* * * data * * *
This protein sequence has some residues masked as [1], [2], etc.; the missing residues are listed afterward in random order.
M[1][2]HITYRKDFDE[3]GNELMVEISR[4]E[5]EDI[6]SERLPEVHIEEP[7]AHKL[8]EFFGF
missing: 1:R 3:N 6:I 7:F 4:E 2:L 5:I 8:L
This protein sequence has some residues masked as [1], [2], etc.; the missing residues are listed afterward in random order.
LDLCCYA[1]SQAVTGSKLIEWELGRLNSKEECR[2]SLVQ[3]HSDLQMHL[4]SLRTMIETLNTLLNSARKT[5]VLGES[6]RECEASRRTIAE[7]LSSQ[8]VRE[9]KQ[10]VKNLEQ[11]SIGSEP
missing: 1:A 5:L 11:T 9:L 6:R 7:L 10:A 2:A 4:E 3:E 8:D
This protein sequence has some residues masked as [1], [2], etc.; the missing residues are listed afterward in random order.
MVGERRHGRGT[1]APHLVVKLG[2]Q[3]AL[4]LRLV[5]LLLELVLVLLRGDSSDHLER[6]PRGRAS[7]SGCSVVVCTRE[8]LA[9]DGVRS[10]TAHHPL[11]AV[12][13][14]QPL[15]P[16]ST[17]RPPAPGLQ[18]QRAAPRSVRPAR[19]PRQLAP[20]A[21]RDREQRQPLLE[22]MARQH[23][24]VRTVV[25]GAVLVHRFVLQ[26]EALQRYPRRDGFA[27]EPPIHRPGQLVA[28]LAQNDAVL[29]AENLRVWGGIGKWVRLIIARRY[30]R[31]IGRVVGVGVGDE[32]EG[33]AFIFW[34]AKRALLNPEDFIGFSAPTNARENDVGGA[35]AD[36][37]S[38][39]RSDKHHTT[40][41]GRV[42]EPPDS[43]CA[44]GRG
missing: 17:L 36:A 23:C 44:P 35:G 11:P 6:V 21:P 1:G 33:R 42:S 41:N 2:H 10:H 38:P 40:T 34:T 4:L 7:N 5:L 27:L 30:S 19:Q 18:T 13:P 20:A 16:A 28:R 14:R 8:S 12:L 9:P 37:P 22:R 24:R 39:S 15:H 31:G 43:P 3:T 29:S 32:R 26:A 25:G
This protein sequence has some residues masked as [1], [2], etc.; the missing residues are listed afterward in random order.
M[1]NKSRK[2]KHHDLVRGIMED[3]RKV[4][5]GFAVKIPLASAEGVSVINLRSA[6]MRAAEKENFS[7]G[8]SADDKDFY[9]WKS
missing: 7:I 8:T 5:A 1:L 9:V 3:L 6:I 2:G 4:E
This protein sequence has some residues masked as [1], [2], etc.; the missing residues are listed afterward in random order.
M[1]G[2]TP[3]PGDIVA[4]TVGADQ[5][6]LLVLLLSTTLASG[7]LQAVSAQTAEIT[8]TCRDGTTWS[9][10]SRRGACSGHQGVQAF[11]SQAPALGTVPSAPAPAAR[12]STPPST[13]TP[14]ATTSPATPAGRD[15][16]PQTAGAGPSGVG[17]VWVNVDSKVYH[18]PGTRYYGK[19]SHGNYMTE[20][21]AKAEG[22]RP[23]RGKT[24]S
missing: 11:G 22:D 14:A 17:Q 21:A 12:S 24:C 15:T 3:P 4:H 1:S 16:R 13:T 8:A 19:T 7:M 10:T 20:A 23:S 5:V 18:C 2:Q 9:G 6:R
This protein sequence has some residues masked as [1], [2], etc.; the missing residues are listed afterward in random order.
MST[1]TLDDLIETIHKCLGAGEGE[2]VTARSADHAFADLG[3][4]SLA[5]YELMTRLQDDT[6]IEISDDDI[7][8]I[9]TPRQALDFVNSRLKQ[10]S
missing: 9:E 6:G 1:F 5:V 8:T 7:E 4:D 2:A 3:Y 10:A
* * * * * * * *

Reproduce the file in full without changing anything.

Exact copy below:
This protein sequence has some residues masked as [1], [2], etc.; the missing residues are listed afterward in random order.
M[1][2]HITYRKDFDE[3]GNELMVEISR[4]E[5]EDI[6]SERLPEVHIEEP[7]AHKL[8]EFFGF
missing: 1:R 3:N 6:I 7:F 4:E 2:L 5:I 8:L
This protein sequence has some residues masked as [1], [2], etc.; the missing residues are listed afterward in random order.
LDLCCYA[1]SQAVTGSKLIEWELGRLNSKEECR[2]SLVQ[3]HSDLQMHL[4]SLRTMIETLNTLLNSARKT[5]VLGES[6]RECEASRRTIAE[7]LSSQ[8]VRE[9]KQ[10]VKNLEQ[11]SIGSEP
missing: 1:A 5:L 11:T 9:L 6:R 7:L 10:A 2:A 4:E 3:E 8:D
This protein sequence has some residues masked as [1], [2], etc.; the missing residues are listed afterward in random order.
MVGERRHGRGT[1]APHLVVKLG[2]Q[3]AL[4]LRLV[5]LLLELVLVLLRGDSSDHLER[6]PRGRAS[7]SGCSVVVCTRE[8]LA[9]DGVRS[10]TAHHPL[11]AV[12][13][14]QPL[15]P[16]ST[17]RPPAPGLQ[18]QRAAPRSVRPAR[19]PRQLAP[20]A[21]RDREQRQPLLE[22]MARQH[23][24]VRTVV[25]GAVLVHRFVLQ[26]EALQRYPRRDGFA[27]EPPIHRPGQLVA[28]LAQNDAVL[29]AENLRVWGGIGKWVRLIIARRY[30]R[31]IGRVVGVGVGDE[32]EG[33]AFIFW[34]AKRALLNPEDFIGFSAPTNARENDVGGA[35]AD[36][37]S[38][39]RSDKHHTT[40][41]GRV[42]EPPDS[43]CA[44]GRG
missing: 17:L 36:A 23:C 44:P 35:G 11:P 6:V 21:P 1:G 33:R 42:S 41:N 2:H 10:H 38:P 40:T 34:T 4:L 7:N 5:L 27:L 30:S 19:Q 18:T 13:P 20:A 16:A 28:R 14:R 8:S 12:L 9:P 37:P 22:R 24:R 39:S 15:H 31:G 43:P 3:T 29:S 32:R 26:A 25:G
This protein sequence has some residues masked as [1], [2], etc.; the missing residues are listed afterward in random order.
M[1]NKSRK[2]KHHDLVRGIMED[3]RKV[4][5]GFAVKIPLASAEGVSVINLRSA[6]MRAAEKENFS[7]G[8]SADDKDFY[9]WKS
missing: 7:I 8:T 5:A 1:L 9:V 3:L 6:I 2:G 4:E
This protein sequence has some residues masked as [1], [2], etc.; the missing residues are listed afterward in random order.
M[1]G[2]TP[3]PGDIVA[4]TVGADQ[5][6]LLVLLLSTTLASG[7]LQAVSAQTAEIT[8]TCRDGTTWS[9][10]SRRGACSGHQGVQAF[11]SQAPALGTVPSAPAPAAR[12]STPPST[13]TP[14]ATTSPATPAGRD[15][16]PQTAGAGPSGVG[17]VWVNVDSKVYH[18]PGTRYYGK[19]SHGNYMTE[20][21]AKAEG[22]RP[23]RGKT[24]S
missing: 11:G 22:D 14:A 17:Q 21:A 12:S 24:C 15:T 3:P 4:H 1:S 16:R 13:T 8:A 19:T 7:M 10:T 20:A 23:S 5:V 18:C 2:Q 9:G 6:R
This protein sequence has some residues masked as [1], [2], etc.; the missing residues are listed afterward in random order.
MST[1]TLDDLIETIHKCLGAGEGE[2]VTARSADHAFADLG[3][4]SLA[5]YELMTRLQDDT[6]IEISDDDI[7][8]I[9]TPRQALDFVNSRLKQ[10]S
missing: 9:E 6:G 1:F 5:V 8:T 7:E 4:D 2:A 3:Y 10:A